The Richmond Register

Lifestyles & Community

July 6, 2013

How do you know if you’re right for the job?

RICHMOND — There is a big difference in having a job you care about versus being employed to perform a specific task.

When you care about your job, you love to work. You find that you're eager to learn and want to provide quality products or services for the customers you serve.

Lastly, you care about your co-workers, as well as the employer.

If you're just employed to perform a task, you don't really care about the job. If you don't care, you don't want to learn anymore than what is required to keep your job and you certainly don't care about how your performance impacts your team of co-workers or the customers you serve. Frankly - you're only there to get a paycheck. Do you want to go into a life or death surgery with a doctor whose only concern is the paycheck?

It's important that you explore your options in the workforce and try out different types of jobs and careers until you find one you are passionate about. When you find a  passion, you find energy and the desire to pursue a path for the pure enjoyment and satisfaction of it.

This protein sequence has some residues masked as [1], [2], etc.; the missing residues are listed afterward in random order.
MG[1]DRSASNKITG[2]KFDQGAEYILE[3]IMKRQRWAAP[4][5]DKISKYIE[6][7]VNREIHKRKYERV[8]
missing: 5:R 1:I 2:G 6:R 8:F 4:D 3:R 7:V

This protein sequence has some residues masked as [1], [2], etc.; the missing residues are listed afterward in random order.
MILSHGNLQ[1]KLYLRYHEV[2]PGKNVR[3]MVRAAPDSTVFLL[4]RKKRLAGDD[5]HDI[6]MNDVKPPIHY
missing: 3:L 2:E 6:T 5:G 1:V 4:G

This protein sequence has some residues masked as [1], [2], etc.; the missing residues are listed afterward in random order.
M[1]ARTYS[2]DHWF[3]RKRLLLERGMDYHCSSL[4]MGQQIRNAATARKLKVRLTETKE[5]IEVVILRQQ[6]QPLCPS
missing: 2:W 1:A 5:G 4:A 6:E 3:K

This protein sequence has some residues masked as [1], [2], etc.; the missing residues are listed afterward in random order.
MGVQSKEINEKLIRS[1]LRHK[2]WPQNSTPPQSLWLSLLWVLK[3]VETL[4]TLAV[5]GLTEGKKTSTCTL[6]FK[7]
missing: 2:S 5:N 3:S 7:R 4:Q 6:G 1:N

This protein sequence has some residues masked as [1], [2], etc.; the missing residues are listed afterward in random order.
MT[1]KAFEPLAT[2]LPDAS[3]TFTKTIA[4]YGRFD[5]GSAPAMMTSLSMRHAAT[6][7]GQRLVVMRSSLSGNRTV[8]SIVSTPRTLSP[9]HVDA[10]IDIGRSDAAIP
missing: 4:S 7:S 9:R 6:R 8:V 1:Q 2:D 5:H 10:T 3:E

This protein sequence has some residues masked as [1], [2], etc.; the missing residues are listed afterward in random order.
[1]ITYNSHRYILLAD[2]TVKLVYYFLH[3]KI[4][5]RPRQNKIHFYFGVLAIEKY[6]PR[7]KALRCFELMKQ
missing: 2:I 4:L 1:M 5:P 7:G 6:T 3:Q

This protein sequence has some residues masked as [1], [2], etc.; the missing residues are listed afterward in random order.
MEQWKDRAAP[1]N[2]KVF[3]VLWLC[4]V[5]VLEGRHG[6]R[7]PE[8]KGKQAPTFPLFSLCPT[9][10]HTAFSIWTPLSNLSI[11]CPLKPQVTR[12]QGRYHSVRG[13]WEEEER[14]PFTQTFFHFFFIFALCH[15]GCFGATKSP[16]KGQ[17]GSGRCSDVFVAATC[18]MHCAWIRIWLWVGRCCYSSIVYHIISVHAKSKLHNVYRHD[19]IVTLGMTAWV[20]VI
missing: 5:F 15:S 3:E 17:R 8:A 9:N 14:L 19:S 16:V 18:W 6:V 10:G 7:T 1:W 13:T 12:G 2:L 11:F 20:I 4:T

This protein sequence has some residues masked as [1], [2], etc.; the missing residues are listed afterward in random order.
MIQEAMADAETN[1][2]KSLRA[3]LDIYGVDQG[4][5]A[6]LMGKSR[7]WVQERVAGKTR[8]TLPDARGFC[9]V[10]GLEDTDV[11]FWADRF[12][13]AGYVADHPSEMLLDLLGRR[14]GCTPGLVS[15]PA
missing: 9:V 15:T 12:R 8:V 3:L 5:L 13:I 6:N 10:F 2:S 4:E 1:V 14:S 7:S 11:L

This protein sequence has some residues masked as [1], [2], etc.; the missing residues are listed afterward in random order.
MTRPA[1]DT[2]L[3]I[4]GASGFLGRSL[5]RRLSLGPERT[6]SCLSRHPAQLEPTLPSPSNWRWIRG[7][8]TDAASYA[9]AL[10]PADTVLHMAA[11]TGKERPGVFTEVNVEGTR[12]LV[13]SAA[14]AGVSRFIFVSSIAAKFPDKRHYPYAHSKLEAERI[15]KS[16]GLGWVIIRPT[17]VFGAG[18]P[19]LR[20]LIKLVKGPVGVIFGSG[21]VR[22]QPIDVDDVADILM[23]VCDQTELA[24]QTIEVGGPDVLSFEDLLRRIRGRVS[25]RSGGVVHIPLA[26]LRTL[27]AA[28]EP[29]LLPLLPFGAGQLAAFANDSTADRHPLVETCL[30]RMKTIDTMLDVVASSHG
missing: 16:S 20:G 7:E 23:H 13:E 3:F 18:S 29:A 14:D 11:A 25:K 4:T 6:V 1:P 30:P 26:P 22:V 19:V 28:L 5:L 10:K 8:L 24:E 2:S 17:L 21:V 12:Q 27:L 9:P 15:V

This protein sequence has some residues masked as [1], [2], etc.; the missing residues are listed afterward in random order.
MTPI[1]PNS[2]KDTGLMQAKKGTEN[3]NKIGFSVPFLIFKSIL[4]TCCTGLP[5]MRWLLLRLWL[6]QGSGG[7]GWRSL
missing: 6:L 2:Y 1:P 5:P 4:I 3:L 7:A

When you love what you do and find a career you are passionate about, you go to work everyday, but don't feel like you are working. When you love what you do, you would perform the job even without a paycheck, because money is not what is driving you to keep the job.

Think about an average lifespan and work. The average lifespan is almost eighty years old and most people enter the workforce as they become an adult in their late teens or early twenties.  Has it occurred to you that you may spend fifty to sixty years in the workforce?

When you consider that you may spend approximately half a century in the workforce, what thoughts immediately jump into your mind? Dread and frustration or eagerness and pride? When you think about work and then dread your job, you're probably in the wrong line of work.

If you're in the wrong line of work, you're attitude toward your job is affected. When you're attitude toward the job is affected, your co-workers, clients and customers are able to detect your negative attitude toward the job and will typically view you as the chronically uncooperative and complaining co-worker. This means they dread having to work with you.

If you are in a supervisory position and have a negative attitude, you are making everyone's life miserable at work and productivity is affected. You may think people just don't want to work anymore, when in reality they don't want to work for you.

If you are frustrated and hate your job, it is time to re-evaluate why you are working in that position. Be honest with yourself. Determine if you're just chasing a paycheck and whether you have found a job that inspires you.

It's never too late to take action and enjoy the remainder of your working lifetime.

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